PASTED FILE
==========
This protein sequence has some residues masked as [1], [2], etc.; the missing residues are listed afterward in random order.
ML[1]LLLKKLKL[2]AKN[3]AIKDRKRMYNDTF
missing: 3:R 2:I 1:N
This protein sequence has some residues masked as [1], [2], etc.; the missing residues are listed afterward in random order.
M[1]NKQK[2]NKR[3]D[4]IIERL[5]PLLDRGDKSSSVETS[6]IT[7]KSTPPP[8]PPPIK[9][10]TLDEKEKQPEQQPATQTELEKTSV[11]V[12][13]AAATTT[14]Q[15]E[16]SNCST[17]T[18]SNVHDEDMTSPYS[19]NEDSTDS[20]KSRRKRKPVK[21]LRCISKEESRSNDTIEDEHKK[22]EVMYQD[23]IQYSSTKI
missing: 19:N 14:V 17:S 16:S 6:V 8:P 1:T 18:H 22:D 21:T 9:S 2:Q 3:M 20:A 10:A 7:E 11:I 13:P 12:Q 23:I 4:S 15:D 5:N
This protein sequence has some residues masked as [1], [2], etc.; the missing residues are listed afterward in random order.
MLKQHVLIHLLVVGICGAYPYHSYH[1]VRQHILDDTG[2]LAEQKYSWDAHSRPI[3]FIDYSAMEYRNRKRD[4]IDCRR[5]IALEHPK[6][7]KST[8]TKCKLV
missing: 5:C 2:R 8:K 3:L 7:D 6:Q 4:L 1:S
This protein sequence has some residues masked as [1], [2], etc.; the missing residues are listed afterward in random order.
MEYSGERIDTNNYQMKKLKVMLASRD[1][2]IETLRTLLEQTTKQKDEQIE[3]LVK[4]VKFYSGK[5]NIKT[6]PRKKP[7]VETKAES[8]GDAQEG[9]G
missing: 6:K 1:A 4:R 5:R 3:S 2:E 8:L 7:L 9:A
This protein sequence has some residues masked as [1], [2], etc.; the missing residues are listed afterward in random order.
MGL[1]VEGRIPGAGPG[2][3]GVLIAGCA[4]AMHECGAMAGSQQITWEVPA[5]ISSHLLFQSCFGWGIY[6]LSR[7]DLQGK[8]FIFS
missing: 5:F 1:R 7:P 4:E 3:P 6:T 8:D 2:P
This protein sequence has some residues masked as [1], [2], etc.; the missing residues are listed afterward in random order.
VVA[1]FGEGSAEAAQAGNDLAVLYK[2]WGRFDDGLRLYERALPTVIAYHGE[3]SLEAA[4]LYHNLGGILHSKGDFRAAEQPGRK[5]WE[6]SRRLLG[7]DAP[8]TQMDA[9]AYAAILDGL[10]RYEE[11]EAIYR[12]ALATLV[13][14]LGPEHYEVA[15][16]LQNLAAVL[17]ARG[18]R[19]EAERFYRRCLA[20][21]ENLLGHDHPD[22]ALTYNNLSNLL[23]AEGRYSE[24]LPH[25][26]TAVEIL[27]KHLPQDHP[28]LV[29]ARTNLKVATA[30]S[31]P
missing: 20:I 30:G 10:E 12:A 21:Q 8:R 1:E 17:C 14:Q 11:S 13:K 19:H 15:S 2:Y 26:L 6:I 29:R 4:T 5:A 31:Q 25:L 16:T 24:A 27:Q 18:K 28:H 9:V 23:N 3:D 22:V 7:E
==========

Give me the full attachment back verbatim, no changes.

This protein sequence has some residues masked as [1], [2], etc.; the missing residues are listed afterward in random order.
ML[1]LLLKKLKL[2]AKN[3]AIKDRKRMYNDTF
missing: 3:R 2:I 1:N
This protein sequence has some residues masked as [1], [2], etc.; the missing residues are listed afterward in random order.
M[1]NKQK[2]NKR[3]D[4]IIERL[5]PLLDRGDKSSSVETS[6]IT[7]KSTPPP[8]PPPIK[9][10]TLDEKEKQPEQQPATQTELEKTSV[11]V[12][13]AAATTT[14]Q[15]E[16]SNCST[17]T[18]SNVHDEDMTSPYS[19]NEDSTDS[20]KSRRKRKPVK[21]LRCISKEESRSNDTIEDEHKK[22]EVMYQD[23]IQYSSTKI
missing: 19:N 14:V 17:S 16:S 6:V 8:P 1:T 18:H 22:D 21:T 9:S 2:Q 3:M 20:A 10:A 7:E 11:I 13:P 12:Q 23:I 4:S 15:D 5:N
This protein sequence has some residues masked as [1], [2], etc.; the missing residues are listed afterward in random order.
MLKQHVLIHLLVVGICGAYPYHSYH[1]VRQHILDDTG[2]LAEQKYSWDAHSRPI[3]FIDYSAMEYRNRKRD[4]IDCRR[5]IALEHPK[6][7]KST[8]TKCKLV
missing: 5:C 2:R 8:K 3:L 7:D 6:Q 4:L 1:S
This protein sequence has some residues masked as [1], [2], etc.; the missing residues are listed afterward in random order.
MEYSGERIDTNNYQMKKLKVMLASRD[1][2]IETLRTLLEQTTKQKDEQIE[3]LVK[4]VKFYSGK[5]NIKT[6]PRKKP[7]VETKAES[8]GDAQEG[9]G
missing: 6:K 1:A 4:R 5:R 3:S 2:E 8:L 7:L 9:A
This protein sequence has some residues masked as [1], [2], etc.; the missing residues are listed afterward in random order.
MGL[1]VEGRIPGAGPG[2][3]GVLIAGCA[4]AMHECGAMAGSQQITWEVPA[5]ISSHLLFQSCFGWGIY[6]LSR[7]DLQGK[8]FIFS
missing: 5:F 1:R 7:P 4:E 3:P 6:T 8:D 2:P
This protein sequence has some residues masked as [1], [2], etc.; the missing residues are listed afterward in random order.
VVA[1]FGEGSAEAAQAGNDLAVLYK[2]WGRFDDGLRLYERALPTVIAYHGE[3]SLEAA[4]LYHNLGGILHSKGDFRAAEQPGRK[5]WE[6]SRRLLG[7]DAP[8]TQMDA[9]AYAAILDGL[10]RYEE[11]EAIYR[12]ALATLV[13][14]LGPEHYEVA[15][16]LQNLAAVL[17]ARG[18]R[19]EAERFYRRCLA[20][21]ENLLGHDHPD[22]ALTYNNLSNLL[23]AEGRYSE[24]LPH[25][26]TAVEIL[27]KHLPQDHP[28]LV[29]ARTNLKVATA[30]S[31]P
missing: 20:I 30:G 10:E 12:A 21:Q 8:R 1:E 17:C 14:Q 11:S 13:K 19:H 15:S 2:Y 26:L 6:I 29:R 4:T 5:A 31:Q 25:L 16:T 24:A 27:Q 18:K 28:H 9:V 23:N 3:D 22:V 7:E